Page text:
2015: Evolution of Performance Management and Reviews

Check out the most-read organizational and employee development articles from the past year

By SHRM Online staff Jan 4, 2016
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The changing face of performance management was a hot topic that resonated with readers in 2015 and will continue to draw interest—and coverage from SHRM Online—in 2016. Succession planning, the value of a graduate degree, cultural competency training and a new feature, the weekly “Your Career Q&A” column, also were among the most-viewed articles about organizational and employee development in 2015.

Be sure to watch for more guidance in managing your HR career in 2016 from our columnist, coach and HR veteran Martin Yate. And now, for the top six:

Does HR Hold the Key to Reshaping Performance Management?
Deloitte created a buzz among employers when the global consulting group unveiled its new performance management system that does away with cumbersome numerical rating systems, 360-degree feedback reviews and “cascading objectives” that attempt to tie employee goals to overall organizational strategies. The interest in Deloitte’s system points to a larger trend, as more and more employers look for ways to reinvent performance evaluations and reshape the process for the 21st century.

Create a Succession Plan That Works
Delaying succession planning—especially for family businesses, where leadership decisions are based on emotion as well as strategy and capability—can have fatal consequences for a company.

Statistics from the U.S. Small Business Administration show that two-thirds of family-owned businesses will not survive a leadership change. Since most small businesses in the United States are initially launched and run by families, the high failure rate has a tremendous impact on the country’s business and job growth—not to mention the effect it could have on the thousands of people these businesses already employ.

Your Career Q&A: New Rules for Resumes
Technology has increased the complexity of all jobs, which means more space is needed to explain experience and contributions, even when a resume is properly focused. It isn’t the length of a resume that can be so frustrating for HR, it’s the writer’s lack of focus. When a resume is packed with information relevant to the job’s deliverables, the content becomes absorbing.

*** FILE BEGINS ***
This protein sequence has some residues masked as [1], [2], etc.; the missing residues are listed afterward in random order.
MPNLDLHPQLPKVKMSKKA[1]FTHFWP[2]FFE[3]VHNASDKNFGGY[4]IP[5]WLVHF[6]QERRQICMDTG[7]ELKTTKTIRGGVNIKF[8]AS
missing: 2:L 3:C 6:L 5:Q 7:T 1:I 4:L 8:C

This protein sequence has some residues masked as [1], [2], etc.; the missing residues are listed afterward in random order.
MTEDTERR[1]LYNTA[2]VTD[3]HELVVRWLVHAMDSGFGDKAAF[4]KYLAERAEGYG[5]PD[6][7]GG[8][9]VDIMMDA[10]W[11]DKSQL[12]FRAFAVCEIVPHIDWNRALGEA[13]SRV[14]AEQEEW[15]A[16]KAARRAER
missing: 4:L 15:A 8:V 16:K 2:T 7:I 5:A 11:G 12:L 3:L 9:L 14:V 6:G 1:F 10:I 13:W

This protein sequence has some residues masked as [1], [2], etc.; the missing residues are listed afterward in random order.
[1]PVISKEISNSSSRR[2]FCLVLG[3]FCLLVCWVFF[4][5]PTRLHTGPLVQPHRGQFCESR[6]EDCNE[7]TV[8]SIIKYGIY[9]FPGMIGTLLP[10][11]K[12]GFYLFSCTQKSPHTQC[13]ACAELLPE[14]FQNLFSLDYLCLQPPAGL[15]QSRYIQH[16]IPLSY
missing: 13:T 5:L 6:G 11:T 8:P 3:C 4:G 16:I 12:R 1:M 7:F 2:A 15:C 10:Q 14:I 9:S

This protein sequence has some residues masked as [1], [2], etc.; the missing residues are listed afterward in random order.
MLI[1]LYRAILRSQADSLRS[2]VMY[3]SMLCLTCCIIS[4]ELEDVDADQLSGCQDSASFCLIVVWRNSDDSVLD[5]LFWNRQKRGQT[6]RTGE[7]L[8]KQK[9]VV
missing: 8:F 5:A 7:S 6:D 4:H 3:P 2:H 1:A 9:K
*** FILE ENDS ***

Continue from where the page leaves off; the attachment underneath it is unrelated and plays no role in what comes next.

What Does the Future Hold for Graduate Degrees?
As the economy continues to improve and the job market strengthens, graduate programs are shifting their focus to the job skills and knowledge that employers want and need.

Growing interest in the science, technology, engineering and math fields has led some schools to begin offering professional science master’s degrees, or PSMs. This kind of degree allows students to pursue advanced training in a science or mathematical field while developing workplace skills that are highly valued by employers.

Your Career Q&A: Interviewing for Introverts
No one likes job interviews, but what can be particularly scary is a failure to win over interviewers; that can stall a whole career. When an individual answers questions thoughtfully and tags on queries that show real engagement with the job, he or she turns a one-sided examination of skills into a two-way conversation between professionals discussing a common interest.

Cultural Competency Training: How to Do It Well
More companies than ever are providing cultural competency training to their employees, but many are still struggling to figure out how to do it well. Most organizations need to adopt a different mindset. Additionally, many expatriates report feeling frustrated that their ideas and cultural expertise are not being sought.

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